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Let's have a happy, safe holiday

To the Editor:
As Fourth of July approaches, people are making plans for picnics, barbecues, baseball games, and firework displays.  An article recently appeared in "Advance for Nurses," a professional magazine for nurses, dealing with the injuries sustained by youngsters involved in handling and shooting off fireworks.  I am writing to the community to educate them, and, hopefully, prevent children and adults the agony of a serious burn, or death.
Parents do not routinely hand their children matches or lighters to play with, yet, they will provide them with sparklers in celebration activities.  These are not 'harmless" fireworks, but very dangerous "toys" that burn between 1,800 and 2,000 degrees F.  Children's hair and clothing can be ignited, resulting in serious burns.
The article goes on to state that "40 percent of those injured by fireworks are children 14 years old and younger."  Parental supervision does in no way assume prevention of injury.  "In one study of 316 fire-works injuries, more than half of the accidents occurred while an adult was present." Remarkably, in many states, the fireworks-related injuries are caused by the class "C" type.  These are the legal ones, folks.  Take note - legality does not necessarily endorse safety.  They are not legal in New Jersey.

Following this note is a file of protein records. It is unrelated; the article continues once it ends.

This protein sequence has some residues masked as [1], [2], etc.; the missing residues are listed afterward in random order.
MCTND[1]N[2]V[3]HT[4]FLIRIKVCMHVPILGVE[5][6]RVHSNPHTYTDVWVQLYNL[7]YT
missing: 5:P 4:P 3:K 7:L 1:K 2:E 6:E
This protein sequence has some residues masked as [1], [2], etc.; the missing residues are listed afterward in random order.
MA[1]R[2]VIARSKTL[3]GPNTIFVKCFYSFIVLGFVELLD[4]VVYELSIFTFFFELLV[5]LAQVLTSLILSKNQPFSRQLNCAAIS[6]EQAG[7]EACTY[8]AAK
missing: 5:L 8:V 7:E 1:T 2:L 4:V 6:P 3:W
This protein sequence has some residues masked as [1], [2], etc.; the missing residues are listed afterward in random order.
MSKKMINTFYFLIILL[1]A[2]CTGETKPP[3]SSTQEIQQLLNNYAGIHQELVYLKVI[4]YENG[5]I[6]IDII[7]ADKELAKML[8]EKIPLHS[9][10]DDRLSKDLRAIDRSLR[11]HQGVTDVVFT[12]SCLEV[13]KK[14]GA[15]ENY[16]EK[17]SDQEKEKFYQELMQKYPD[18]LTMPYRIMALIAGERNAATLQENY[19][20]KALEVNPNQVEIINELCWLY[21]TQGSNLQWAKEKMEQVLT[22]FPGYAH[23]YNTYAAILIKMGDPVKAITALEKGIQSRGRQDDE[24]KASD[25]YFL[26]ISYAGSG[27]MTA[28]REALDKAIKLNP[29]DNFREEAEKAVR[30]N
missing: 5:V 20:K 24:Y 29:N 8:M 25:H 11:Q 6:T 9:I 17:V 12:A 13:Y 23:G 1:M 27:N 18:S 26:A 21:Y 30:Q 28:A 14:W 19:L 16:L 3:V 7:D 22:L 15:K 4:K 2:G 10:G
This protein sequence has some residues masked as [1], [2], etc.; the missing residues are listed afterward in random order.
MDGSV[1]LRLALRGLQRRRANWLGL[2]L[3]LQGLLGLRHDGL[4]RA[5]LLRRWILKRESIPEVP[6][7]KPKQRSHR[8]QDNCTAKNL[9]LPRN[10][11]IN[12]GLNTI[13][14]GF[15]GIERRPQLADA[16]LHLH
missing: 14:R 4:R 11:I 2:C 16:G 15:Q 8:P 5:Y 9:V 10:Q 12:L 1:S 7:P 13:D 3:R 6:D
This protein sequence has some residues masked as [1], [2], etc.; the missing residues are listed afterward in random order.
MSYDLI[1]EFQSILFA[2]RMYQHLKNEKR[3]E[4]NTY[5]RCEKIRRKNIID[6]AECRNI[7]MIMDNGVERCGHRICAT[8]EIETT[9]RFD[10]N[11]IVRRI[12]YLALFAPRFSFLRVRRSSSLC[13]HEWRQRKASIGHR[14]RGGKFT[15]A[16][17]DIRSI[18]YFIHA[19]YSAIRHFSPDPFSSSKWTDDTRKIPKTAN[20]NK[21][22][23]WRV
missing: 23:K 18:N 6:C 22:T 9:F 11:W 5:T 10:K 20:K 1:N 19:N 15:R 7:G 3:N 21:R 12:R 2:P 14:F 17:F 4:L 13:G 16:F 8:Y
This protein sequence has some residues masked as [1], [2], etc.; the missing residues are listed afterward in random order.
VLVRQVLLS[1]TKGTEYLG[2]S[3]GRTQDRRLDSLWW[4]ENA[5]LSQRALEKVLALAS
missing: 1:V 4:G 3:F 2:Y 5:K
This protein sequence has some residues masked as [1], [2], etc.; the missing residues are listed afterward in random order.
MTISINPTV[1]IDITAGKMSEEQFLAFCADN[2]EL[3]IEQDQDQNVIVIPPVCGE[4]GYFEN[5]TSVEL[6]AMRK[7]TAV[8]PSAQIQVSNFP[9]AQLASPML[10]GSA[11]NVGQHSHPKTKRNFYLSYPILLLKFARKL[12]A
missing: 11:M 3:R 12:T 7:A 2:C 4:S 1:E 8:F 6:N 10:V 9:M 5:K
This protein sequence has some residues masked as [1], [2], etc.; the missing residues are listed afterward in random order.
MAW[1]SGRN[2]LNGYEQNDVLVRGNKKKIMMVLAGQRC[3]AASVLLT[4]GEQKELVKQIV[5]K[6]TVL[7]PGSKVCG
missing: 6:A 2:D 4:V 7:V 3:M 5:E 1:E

Bystanders are just as at risk.  One study in Alabama of 185 fireworks-related eye injuries demonstrated that 80 percent of them were caused by bottle rockets; and over half (67 per-cent) of them were sustained by people who were on an average of 23 feet away.  That is an incredibly sad fact because those injuries could have been prevented.
No doubt, there are those out there, teenagers and adults, who think this "won't happen to them." A boy I went to high school with thought the same thing.  He lost three fingers on his right hand in an accident involving fireworks.
Many of you have just graduated, with awards, honors and various tangible recognitions of your hard work and achievements.  It would be a pity to be unable to hold them in your hand because it was blown off in one foolish act.  I would hope you would not need such a graphic reminder before considering the cost of fireworks handling.
Let's leave the fireworks display to the professionals.  I'm sure the police, EMTS, firefighters, and emergency departments of each hospital would appreciate your cooperation, too.  After all, they're the ones left picking up the pieces, literally.  Have a safe and happy holiday.
JOYCE A.  MEYERS RN, BSN Bridgeton 06/28/01